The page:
Email messages, whether accessed through a computer or a mobile device, are a common form of communication. In many family law agreements, courts routinely order email communications as a means of “safe” communication between parties, as it leaves a written record. However an abusive (ex) partner can misuse email by sending harassing messages, gaining unauthorized access to your email, creating fake email addresses in order to monitor or impersonate you, or sending computer viruses or spyware via emails. Email evidence can be used to strengthen contested cases by providing proof of abuse and to present a picture of the abusive relationship and domestic violence.
Before you capture email evidence, always think through any potential risks to your safety. This is especially important if there is a risk that the perpetrator is monitoring the activities on your device. This could be happening in several ways:
If the perpetrator is monitoring your device these ways, it could alert them to you collecting evidence. If you suspect that the perpetrator has access to your devices, accounts, or files, you will need to make a plan on how to avoid detection when collecting evidence. This is both to protect you from additional abuse and to avoid the risk of the perpetrator deleting important evidence.
Look at your account settings on your email, social media and other accounts to see what devices are connected and disconnect them from the account if it is safe to do so. You can also check to see what IP addresses are being used to look at your account. If you see an unusual IP address accessing your accounts, this may be important evidence that the perpetrator is accessing your accounts without consent.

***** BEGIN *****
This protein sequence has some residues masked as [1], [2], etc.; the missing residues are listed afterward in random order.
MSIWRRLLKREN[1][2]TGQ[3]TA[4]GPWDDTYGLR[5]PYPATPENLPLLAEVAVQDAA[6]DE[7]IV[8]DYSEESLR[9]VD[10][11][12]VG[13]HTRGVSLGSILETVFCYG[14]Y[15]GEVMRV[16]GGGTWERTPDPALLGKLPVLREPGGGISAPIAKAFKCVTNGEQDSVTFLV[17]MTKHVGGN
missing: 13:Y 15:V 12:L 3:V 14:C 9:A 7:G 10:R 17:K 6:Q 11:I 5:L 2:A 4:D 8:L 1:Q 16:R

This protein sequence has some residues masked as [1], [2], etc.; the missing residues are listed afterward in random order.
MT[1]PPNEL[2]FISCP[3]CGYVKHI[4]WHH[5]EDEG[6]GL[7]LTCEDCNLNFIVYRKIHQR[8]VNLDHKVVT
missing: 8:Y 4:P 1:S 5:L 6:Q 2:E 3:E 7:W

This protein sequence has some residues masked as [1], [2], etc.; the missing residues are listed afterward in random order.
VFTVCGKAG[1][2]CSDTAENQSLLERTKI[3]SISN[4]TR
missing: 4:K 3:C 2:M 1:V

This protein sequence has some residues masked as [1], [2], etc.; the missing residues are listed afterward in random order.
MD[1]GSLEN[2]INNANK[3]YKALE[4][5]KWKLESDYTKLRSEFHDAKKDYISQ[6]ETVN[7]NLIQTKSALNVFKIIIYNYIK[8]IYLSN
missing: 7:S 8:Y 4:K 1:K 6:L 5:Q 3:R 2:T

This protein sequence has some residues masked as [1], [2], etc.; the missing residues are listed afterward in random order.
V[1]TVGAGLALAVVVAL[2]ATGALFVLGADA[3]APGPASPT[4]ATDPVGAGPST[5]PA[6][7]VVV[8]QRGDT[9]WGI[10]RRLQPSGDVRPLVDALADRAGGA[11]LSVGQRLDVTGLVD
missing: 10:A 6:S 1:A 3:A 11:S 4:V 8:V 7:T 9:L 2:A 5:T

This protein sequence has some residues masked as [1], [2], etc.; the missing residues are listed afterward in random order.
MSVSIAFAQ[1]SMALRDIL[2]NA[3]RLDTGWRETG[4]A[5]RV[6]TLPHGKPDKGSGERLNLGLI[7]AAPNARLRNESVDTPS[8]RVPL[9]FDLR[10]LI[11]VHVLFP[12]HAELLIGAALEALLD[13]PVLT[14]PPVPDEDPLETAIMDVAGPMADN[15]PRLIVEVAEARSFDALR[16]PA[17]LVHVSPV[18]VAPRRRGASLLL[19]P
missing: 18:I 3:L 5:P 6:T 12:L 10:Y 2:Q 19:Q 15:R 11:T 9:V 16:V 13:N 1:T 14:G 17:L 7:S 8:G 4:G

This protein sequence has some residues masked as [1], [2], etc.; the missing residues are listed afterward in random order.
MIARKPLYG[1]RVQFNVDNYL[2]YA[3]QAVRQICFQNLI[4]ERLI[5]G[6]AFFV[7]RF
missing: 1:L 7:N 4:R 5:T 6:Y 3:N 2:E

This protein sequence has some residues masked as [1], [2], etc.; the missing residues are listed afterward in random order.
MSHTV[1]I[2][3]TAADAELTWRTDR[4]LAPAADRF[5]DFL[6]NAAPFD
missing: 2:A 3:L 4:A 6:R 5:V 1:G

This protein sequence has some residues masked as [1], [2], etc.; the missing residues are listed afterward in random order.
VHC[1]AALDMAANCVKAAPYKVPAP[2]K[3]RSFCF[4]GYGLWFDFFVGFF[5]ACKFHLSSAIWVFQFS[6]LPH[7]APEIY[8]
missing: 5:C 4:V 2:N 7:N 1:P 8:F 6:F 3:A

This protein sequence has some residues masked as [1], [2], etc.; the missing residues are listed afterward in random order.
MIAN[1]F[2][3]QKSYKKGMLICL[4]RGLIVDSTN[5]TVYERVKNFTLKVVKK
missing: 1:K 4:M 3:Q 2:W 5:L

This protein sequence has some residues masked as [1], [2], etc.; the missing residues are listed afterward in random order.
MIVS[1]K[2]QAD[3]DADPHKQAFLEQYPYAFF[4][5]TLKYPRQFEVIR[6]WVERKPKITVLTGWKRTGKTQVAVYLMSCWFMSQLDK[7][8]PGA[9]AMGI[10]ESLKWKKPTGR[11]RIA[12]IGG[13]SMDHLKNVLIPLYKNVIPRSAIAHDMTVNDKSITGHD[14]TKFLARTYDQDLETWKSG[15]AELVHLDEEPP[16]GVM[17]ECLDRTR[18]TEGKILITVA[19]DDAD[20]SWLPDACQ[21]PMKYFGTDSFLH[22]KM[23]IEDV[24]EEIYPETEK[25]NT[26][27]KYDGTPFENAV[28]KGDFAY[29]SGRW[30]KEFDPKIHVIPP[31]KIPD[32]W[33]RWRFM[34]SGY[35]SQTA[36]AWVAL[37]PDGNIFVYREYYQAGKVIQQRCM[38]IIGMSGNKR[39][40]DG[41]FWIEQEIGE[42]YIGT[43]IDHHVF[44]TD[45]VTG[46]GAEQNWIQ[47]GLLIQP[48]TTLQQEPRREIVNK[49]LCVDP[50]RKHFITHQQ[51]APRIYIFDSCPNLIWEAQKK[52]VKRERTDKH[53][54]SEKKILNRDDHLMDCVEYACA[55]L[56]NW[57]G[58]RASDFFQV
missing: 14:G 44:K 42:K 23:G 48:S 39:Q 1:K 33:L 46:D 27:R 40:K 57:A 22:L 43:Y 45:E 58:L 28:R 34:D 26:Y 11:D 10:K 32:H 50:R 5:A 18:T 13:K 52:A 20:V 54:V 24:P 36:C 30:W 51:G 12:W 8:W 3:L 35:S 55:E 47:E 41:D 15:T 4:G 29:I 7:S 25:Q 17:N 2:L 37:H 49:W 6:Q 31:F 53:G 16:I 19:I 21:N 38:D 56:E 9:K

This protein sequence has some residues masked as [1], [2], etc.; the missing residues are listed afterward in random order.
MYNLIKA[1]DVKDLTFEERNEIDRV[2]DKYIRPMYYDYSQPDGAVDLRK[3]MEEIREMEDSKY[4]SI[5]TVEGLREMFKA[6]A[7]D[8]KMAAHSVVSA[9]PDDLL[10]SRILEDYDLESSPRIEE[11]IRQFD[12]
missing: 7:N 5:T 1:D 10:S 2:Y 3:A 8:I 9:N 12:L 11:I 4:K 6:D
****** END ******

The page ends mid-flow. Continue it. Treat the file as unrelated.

Consider password safety and the importance of changing passwords on all relevant platforms and devices. If you have any concern that your device(s) may be infected with spyware, plan how to change passwords without alerting the perpetrator. Anti-violence advocates will be able to assist you to create a safety plan while using technology.
You may also need to consider alternative ways to preserve evidence, some of which can be found in this toolkit.
While email evidence can be extremely useful, it is not always properly preserved, and it can get accidentally deleted or have its authenticity questioned. Admitting email evidence generally requires showing that an email is relevant to your case and that a specific person authored and/or sent it.
You can print out the email, showing the:
You can also include the header if you’re able to.
Print all the emails of the same conversation or “Subject.” Most courts will want to see the entire conversation thread, not just one “reply” to a larger conversation. It may be helpful to start new email conversations or “Subjects” for separate conversations instead of replying to the same email thread for long periods of time.
If you are unsure how to preserve evidence of technology-facilitated violence, contact an anti-violence program in your area for support and to develop a safety plan that includes technology safety considerations. Legal advocates available in BC communities may be able to assist.
BC anti-violence programs and legal advocates:
Technology Safety Project
This document is a part of a series that details how to preserve evidence related to the misuse of technology in experiences of domestic violence, sexual assault, and stalking. The series is part of the Preserving Digital Evidence of Technology-Facilitated Violence Toolkit. This document, or any portion thereof, may be reproduced or used in any manner whatsoever as long as acknowledgment to the BC Society of Transition Houses is included in the product.
This document was published March 2021.
Adapted with permission from the National Network to End Domestic Violence’s Safety Net project, based on their Legal Systems Toolkit.